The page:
All of us Brits who live in Spain are acutely aware of how even large Spanish companies – as in this case – decline to have native speakers check their English adverts and brochures. Indeed, some of us are aware of the reluctance to use them even when their services are offered gratis.
The Spanish phrase riff-raff means row or argument. As in this sentence "It notes the riff-raff between Mourinho and Guardiola". Which clearly wasn't checked with a native speaker.
I trained back from Sheffield to Leeds on Monday night. This gave me the chance to observe that British trains are inferior to those in Spain, whereas the prices are double. This is the exact opposite of the situation with internet services. Which is odd as the train service in Spain is more of a monopoly than the latter. Government subsidies presumably.
Just in case you missed it, today has been the 16th annual International Noise Awareness Day. Bizarrely, I've unwittingly chosen this day to start suffering – hopefully temporarily – from tinnitus. But, anyway, the real reason for mentioning this is to express a lack of surprise that “75% of Spaniards live with excessive noise, with traffic and building work being the main offenders”. I was equally un-astonished to read that “The World Health Organisation says that Spaniards suffer noise at the workplace, overnight, and even during their leisure time”.
Well, thank God for the brilliance of little Lionel Messi, who scored two magnificent goals tonight, not long after my daughter had commented that the Real Madrid v. Barcelona game resembled a pantomime more than a football match. Certainly there were more theatricals on display than quality football. But at least the score was right.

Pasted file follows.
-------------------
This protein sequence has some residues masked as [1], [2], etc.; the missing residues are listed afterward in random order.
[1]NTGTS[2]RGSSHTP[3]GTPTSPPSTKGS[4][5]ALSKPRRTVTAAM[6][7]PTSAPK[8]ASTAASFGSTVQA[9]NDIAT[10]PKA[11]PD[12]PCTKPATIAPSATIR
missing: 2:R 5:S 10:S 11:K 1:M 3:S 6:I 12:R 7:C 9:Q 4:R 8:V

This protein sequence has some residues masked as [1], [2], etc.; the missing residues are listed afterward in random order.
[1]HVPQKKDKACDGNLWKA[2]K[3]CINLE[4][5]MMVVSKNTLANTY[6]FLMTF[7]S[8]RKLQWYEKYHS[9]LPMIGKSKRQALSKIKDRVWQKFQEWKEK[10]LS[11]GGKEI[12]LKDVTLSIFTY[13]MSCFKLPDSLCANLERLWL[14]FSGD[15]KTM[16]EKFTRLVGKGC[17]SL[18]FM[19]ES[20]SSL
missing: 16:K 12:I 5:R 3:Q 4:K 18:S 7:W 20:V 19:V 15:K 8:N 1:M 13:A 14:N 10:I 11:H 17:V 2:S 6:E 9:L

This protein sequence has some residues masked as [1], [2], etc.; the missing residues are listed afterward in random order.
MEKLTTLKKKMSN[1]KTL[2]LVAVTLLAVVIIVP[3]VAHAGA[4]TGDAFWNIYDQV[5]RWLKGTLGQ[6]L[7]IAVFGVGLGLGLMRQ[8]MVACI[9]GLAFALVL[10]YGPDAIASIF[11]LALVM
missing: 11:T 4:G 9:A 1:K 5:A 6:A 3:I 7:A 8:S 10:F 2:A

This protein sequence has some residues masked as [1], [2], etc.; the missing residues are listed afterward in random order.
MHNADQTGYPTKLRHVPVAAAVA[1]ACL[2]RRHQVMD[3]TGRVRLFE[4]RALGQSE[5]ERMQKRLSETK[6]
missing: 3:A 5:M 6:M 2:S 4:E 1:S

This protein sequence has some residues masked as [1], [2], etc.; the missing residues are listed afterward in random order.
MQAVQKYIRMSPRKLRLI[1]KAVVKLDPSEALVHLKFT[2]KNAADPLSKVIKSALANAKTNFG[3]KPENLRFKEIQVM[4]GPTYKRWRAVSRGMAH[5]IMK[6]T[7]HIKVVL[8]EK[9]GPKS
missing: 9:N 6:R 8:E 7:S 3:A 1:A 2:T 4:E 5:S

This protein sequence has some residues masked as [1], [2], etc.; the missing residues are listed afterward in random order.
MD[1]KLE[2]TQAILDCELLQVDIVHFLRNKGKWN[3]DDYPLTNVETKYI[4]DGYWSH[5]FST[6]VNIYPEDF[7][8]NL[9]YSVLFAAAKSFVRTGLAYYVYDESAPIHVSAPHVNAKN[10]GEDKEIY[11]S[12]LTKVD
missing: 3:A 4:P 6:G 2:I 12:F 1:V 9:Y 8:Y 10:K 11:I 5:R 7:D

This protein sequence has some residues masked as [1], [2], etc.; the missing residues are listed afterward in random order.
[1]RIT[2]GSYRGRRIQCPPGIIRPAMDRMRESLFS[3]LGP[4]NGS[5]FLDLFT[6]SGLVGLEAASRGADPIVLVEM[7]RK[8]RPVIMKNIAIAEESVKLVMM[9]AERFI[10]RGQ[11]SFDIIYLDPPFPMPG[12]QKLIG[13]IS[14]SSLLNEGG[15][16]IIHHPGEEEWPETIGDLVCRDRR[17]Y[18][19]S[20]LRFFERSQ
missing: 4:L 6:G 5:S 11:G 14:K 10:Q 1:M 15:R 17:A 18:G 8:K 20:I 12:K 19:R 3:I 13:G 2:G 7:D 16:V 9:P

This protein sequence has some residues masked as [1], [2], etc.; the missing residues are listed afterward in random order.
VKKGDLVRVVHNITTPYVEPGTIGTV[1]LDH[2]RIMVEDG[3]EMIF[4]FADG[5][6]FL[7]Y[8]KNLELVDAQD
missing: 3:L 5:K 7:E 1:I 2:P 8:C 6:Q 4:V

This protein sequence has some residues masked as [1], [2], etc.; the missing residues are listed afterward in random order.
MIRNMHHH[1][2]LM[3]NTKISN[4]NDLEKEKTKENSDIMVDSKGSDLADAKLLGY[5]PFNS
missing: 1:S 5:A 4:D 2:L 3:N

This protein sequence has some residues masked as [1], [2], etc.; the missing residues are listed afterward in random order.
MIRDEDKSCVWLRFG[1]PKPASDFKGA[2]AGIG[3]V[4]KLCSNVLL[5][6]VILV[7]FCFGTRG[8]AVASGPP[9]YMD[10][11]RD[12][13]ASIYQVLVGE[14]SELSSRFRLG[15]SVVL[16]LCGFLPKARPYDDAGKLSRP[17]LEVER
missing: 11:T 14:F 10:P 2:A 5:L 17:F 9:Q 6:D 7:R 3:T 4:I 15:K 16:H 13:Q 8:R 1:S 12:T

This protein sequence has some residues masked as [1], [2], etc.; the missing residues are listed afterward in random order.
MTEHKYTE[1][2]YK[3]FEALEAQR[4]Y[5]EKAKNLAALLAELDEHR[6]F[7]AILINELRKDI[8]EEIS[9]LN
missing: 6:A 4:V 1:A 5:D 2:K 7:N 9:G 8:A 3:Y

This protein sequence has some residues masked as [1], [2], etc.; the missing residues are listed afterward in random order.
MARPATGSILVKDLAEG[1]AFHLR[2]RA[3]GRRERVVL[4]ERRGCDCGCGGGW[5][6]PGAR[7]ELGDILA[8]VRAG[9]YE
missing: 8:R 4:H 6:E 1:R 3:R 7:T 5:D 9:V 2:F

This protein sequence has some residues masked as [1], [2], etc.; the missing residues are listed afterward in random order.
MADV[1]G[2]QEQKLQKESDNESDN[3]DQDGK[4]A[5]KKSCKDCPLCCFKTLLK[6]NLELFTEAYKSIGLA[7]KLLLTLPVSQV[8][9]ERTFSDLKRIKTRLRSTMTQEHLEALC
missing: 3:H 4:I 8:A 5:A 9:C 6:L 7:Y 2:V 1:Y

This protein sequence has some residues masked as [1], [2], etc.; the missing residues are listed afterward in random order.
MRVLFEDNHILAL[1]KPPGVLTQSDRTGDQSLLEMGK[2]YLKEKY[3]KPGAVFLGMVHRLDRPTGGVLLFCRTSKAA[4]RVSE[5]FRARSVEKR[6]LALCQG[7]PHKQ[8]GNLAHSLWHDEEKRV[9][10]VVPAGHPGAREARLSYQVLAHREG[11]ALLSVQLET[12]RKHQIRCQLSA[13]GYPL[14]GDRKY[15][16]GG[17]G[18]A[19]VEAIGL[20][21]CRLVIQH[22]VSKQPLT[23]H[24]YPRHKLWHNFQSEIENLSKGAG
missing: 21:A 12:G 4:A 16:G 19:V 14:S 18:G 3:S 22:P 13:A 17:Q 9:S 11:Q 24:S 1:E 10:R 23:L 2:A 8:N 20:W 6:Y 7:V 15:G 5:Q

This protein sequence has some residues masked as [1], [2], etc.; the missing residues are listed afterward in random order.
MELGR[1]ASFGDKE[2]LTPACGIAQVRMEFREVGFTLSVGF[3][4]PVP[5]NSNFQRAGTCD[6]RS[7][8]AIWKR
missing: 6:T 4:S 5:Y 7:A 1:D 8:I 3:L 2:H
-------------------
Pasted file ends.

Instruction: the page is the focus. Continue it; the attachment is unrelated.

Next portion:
Just before the game, one of the British commentators referred to 'Different styles, different cultures and different dialects.” Which rather ignores the fact that both Catalan and Castellano (Spanish) are languages, not dialects. Except in the sense that all languages are said to be dialects of earlier languages. Though I rather doubt this is what he meant.
Regular readers will recall that my faithful border collie, Ryan, died a couple of months ago, aged 17. Some may even remember that he was named, by my daughters, after Ryan Giggs, who has been playing for Manchester United for all that time and more. And who played magnificently in last night's one-sided match between United and some German team I've never heard of. As one commentator put it - “Ageless, almost peerless, Giggs continues to be the man for all seasons.” No wonder United's manager said that he wished he could play for ever. In Premier League terms, he already has, of course.
Finally . . . Another extract from Bill Bryson's "Mother Tongue":- "These are the Frisians, whose Germanic tongue has been so little altered by time that many of them can still read the medieval epic Beowulf 'almost at sight'"